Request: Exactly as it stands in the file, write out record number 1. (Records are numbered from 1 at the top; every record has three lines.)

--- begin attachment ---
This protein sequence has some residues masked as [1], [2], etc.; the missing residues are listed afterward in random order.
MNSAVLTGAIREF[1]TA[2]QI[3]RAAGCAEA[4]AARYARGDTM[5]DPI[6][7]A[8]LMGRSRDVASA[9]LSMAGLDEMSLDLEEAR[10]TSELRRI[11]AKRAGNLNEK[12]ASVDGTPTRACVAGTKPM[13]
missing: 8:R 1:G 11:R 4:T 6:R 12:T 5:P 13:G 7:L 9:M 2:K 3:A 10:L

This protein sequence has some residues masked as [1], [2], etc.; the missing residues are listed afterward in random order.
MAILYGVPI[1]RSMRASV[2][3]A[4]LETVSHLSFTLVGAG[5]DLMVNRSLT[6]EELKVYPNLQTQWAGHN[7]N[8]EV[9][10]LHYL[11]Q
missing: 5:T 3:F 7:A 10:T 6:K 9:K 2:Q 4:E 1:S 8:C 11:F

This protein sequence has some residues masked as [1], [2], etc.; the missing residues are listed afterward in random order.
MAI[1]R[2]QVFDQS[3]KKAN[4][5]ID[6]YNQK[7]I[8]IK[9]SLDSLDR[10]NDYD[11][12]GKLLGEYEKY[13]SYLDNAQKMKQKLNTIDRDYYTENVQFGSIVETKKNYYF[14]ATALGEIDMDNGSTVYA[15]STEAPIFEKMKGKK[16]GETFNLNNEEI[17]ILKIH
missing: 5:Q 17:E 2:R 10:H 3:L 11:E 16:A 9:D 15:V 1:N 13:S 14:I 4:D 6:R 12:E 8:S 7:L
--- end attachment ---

This protein sequence has some residues masked as [1], [2], etc.; the missing residues are listed afterward in random order.
MNSAVLTGAIREF[1]TA[2]QI[3]RAAGCAEA[4]AARYARGDTM[5]DPI[6][7]A[8]LMGRSRDVASA[9]LSMAGLDEMSLDLEEAR[10]TSELRRI[11]AKRAGNLNEK[12]ASVDGTPTRACVAGTKPM[13]
missing: 8:R 1:G 11:R 4:T 6:R 12:T 5:P 13:G 7:L 9:M 2:K 3:A 10:L